1. ## Using Discriminant

1. Show (k+1)x^2 - 2x - k = 0 has a solution for all values of k.

So, I find discrim, = 4 + 4k^2 + 4k,

Then I find the discrim of that = -48 = negative, meaning no solutions and graph of first discrim is above x-axis.

How does prove that the original has solutions for all k?

2. Show that ax^2 -(a+b)x + b = 0, has solution for all a, b.

Discriminant is a^2 - 2ab + b^2, how do I interpret that?

2. Originally Posted by classicstrings
1. Show (k+1)x^2 - 2x - k = 0 has a solution for all values of k.

So, I find discrim, = 4 + 4k^2 + 4k,
Then I find the discrim of that = -48 = negative, meaning no solutions and graph of first discrim is above x-axis.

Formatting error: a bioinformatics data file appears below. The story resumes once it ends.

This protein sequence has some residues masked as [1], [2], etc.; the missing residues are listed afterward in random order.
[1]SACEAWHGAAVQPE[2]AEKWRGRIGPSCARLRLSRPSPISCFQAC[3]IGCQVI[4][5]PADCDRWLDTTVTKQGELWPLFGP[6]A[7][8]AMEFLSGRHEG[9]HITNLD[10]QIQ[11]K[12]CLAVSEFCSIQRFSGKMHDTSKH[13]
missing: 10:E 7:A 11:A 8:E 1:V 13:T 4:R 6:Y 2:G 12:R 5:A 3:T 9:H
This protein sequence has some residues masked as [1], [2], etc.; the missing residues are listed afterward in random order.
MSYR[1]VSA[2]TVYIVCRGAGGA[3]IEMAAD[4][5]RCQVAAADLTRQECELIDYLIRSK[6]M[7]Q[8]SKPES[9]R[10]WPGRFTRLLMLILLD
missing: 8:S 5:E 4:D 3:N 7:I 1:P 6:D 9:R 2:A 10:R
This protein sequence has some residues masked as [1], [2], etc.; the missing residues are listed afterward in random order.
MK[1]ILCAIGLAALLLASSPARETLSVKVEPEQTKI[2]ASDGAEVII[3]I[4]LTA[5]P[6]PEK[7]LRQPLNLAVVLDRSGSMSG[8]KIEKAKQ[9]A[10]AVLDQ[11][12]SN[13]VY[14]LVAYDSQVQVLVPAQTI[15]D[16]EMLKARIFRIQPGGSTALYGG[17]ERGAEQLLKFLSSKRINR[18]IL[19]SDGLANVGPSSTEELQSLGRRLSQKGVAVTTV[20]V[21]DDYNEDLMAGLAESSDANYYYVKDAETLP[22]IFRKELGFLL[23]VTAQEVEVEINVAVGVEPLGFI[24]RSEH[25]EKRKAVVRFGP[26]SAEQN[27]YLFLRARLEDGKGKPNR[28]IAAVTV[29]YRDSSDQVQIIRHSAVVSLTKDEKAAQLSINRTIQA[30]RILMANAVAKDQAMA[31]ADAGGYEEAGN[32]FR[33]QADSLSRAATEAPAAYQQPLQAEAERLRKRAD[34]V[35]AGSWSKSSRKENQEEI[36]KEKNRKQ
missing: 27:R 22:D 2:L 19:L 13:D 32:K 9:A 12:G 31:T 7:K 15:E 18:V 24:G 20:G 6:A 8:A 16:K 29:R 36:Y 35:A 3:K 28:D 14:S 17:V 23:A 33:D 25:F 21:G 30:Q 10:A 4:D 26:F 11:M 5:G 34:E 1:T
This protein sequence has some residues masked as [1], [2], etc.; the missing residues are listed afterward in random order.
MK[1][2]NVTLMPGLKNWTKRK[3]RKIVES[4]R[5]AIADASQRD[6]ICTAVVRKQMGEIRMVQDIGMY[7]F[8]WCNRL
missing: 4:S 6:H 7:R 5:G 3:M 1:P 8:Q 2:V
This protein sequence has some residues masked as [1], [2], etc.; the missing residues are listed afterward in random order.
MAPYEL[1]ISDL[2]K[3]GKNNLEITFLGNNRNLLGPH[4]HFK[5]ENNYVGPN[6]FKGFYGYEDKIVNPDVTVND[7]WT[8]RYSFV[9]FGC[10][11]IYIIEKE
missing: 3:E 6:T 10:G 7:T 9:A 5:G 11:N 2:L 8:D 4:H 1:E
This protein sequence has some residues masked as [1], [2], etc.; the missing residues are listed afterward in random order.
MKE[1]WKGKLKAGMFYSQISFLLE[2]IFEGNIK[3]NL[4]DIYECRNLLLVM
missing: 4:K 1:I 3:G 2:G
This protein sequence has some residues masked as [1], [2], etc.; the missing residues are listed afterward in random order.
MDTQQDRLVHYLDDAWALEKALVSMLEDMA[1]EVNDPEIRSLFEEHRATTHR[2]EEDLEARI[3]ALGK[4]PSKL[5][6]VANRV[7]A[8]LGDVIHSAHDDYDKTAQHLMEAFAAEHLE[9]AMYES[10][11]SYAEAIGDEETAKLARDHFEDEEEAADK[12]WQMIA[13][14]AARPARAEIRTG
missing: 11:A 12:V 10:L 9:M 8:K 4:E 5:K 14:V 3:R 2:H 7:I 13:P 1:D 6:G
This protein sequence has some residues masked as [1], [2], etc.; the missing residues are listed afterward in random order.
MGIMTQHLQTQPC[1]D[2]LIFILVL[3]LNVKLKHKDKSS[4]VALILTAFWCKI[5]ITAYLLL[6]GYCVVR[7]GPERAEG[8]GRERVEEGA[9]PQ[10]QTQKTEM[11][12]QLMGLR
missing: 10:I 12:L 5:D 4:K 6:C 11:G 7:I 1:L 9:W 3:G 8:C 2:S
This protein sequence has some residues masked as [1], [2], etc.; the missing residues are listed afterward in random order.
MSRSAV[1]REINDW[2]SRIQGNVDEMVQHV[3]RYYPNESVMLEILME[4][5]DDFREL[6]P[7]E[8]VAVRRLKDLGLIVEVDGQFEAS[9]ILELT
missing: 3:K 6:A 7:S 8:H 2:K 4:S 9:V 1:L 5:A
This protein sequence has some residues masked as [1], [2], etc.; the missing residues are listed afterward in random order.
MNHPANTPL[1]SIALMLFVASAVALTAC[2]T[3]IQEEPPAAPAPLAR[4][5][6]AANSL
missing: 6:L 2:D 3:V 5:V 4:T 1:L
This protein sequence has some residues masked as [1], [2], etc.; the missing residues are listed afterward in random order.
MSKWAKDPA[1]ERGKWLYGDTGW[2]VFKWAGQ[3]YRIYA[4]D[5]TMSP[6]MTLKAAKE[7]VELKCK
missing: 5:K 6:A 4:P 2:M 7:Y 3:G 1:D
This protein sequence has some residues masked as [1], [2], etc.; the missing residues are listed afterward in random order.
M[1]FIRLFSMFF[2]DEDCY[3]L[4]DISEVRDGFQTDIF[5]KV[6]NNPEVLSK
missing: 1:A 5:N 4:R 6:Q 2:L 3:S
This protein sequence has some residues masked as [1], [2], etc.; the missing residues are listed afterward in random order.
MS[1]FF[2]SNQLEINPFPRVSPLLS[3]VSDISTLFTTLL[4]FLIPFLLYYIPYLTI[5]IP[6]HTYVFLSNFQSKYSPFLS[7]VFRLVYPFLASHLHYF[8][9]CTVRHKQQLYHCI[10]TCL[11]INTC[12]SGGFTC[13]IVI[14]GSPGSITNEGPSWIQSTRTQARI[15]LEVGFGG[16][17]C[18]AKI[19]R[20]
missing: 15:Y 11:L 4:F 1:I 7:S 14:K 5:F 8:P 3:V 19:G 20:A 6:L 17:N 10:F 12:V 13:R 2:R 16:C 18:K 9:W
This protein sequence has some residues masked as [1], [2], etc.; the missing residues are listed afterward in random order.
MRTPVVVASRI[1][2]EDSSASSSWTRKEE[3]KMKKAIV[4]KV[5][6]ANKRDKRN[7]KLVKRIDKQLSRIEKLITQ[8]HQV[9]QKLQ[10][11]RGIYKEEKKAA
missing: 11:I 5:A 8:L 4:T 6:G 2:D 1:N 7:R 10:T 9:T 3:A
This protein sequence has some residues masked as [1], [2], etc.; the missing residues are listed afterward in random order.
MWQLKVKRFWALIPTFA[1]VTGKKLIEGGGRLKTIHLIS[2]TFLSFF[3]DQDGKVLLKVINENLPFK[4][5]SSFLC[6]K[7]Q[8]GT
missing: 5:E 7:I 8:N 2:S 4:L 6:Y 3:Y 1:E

How does prove that the original has solutions for all k?

2. Show that ax^2 -(a+b)x + b = 0, has solution for all a, b.

Discriminant is a^2 - 2ab + b^2, how do I interpret that?
Hi, classicstring,

to 1.) Could it be, that there are some restriction for k? Otherwise you have to set
4 + 4k^2 + 4k ≥ 0 and solve for k.

to 2.)

a^2 - 2ab + b^2 = (a-b)² ≥ 0

EB

3. Originally Posted by classicstrings
1. Show (k+1)x^2 - 2x - k = 0 has a solution for all values of k.

So, I find discrim, = 4 + 4k^2 + 4k,
Note that 4k^2 + 4k + 4 >= 0 for all k.

-Dan

4. Hello, classicstrings!

1. Show (k+1)x² - 2x - k .= .0 has a solution for all values of k.

So, I find: .discrim. .= .4k² + 4k + 4
A quadratic has solutions if its discriminant is > 0.

Can our discrimimant ever be negative?

4k² + 4k + 4 has a minimum point at its vertex: .k = -b/2a

Hence, the vertex is at: .k .= .(-4)/(8) .= .

. . and the polynomial equals: .4(-½)² +4(-½) + 4 .= .3

The discriminant's minimum value is 3; hence, it is never negative.

Therefore, the quadratic always has a solution.